A Breast Cancer primer - hearing the news

On the Wednesday after my biopsy, my daughter and I were on the way out the door to our part-time jobs at a local library when the phone rang. It was just about 4:30 p.m. because our starting time is 5 p.m. and I knew that we would be late if we didn't leave immediately.

I don't know what made me pick up the phone that particular time, on that particular day. I hardly ever answer the phone anymore because I have a teenager who excels at that job. I just happened to be closer to the phone than she, so I heard the doctor's voice first.

The conversation went something like this. A quiet, kind, compassionate voice said, "Hello, this is Dr. so and so, may I speak with Dora?" I suddenly remembered why this doctor would be calling me. I identified myself, he asked me how I was, and then there was a short pause before he asked me the rhetorical question that only ever means it will be followed by bad news, "Do you have a few minutes to talk?"

I immediately reacted with a sinking feeling, physically and emotionally. I think I might have swooned. I've always wanted to swoon, but I had hoped it would be from meeting someone worth swooning over, like Gandhi, Mother Teresa, Sting, or Elton John. I sat down for what I knew would be the worst conversation of my life thus far. While my mind knew that it needed to give the doctor my full attention, my heart wanted to reply, "No, I don't have the time." But, time simply stood still for me from that moment until I became aware that my daughter was standing in the doorway watching me on the phone. I tried to react in a way that wouldn't alarm her, but being the epitome of someone who wears emotions on her sleeve, there was no way I could hide my feelings about what I was hearing. I could tell from my daughter's face that she knew it was bad news too, and I wanted to cry for her. I remember the doctor said the word "unfortunately," he used the phrase "bad cells," and suggested that I come into his office to speak with him the next day.

When I got off the phone, I remembered that we were about to be late for work. I thought if only I hadn't answered the phone, I could have at least made it through a shift. I called work, told my coworker through tears that I'd be a blithering idiot if I came in, and she, wise woman that she is, told me to not worry about reporting for work.

The next morning my fiancé and I went to the doctor's office. Since the doctor hadn't said the word cancer or tumor on the phone, I was still hoping these bad cells were some pre-cancerous condition. My doctor is one of the kindest persons I've ever met and he's pretty humble to boot. He first apologized for telling me the news on the phone and that he felt bad for me. He explained that I have some cancer inside one duct, which he referred to as intraductile cells, and also a very small spot of malignant cells outside of the duct in question.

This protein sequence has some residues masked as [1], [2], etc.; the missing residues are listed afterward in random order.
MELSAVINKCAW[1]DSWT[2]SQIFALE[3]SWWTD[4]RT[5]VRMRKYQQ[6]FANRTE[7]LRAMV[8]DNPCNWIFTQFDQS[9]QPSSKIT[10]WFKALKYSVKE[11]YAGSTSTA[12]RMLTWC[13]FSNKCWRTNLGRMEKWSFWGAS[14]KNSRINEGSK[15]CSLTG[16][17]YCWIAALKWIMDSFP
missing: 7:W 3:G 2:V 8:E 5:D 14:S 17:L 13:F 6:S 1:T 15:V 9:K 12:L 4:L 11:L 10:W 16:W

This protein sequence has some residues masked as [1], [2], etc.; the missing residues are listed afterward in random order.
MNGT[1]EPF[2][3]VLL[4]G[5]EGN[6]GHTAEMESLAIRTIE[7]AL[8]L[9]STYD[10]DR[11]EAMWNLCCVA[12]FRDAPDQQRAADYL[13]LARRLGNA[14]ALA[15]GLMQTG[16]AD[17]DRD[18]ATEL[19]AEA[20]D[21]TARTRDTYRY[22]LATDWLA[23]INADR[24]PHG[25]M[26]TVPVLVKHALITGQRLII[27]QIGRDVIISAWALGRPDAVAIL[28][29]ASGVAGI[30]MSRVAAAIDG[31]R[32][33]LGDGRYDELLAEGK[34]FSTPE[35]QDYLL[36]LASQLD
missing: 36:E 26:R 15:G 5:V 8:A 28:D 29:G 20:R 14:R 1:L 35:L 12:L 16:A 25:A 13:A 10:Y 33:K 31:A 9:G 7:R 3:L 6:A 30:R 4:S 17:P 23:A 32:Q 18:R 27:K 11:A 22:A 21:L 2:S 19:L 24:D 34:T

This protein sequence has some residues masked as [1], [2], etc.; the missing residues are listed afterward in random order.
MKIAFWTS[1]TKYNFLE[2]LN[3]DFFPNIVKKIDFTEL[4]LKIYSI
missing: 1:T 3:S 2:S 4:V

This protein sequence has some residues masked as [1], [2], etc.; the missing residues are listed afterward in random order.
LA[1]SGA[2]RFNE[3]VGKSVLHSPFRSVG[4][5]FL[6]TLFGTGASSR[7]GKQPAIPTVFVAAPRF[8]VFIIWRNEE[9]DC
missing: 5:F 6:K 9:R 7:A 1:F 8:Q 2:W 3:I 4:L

He said that the cancer was producing the tiny calcifications found in my mammogram. The doctor showed me the spots on the x-ray and I thought what an amazing pair of eyes that radiologist must have to notice such small spots. They looked no different to me than everything else on the x-ray. The good news, hopefully, is that the cells have been detected relatively early. They weren't there in the previous mammogram 16 months earlier. The doctor drew pictures for me, answered all my questions, and never made me feel that I was asking stupid questions, or taking up his valuable time. He recommended a lumpectomy, a procedure much less invasive than the masectomies regularly performed years ago for all tumors, big or small. The doctor will make a small incision, remove the cancerous tissue from my breast along with a lymph node or two, and biopsy that tissue to see how far the cells may have traveled. The results from that biopsy will determine the next step in my recovery.

This morning, two days before my surgery, I had to go to the hospital for some blood work and an EKG. After wiring me to the machine, I told the technician that I couldn't help but think about the scene from "One Flew Over the Cuckoo's Nest." in which Jack Nicholson receives shock treatment. She said a lot of people tell her that. Just before I left, I asked why the EKG. She said it was routine before surgery to check for any irregularities with my heart, and because I was now beyond the magic age. "Magic age," I joked, "you mean 30?" "No," she replied, "45." That's right, I thought, I'm not as young as I used to be.

To be continued.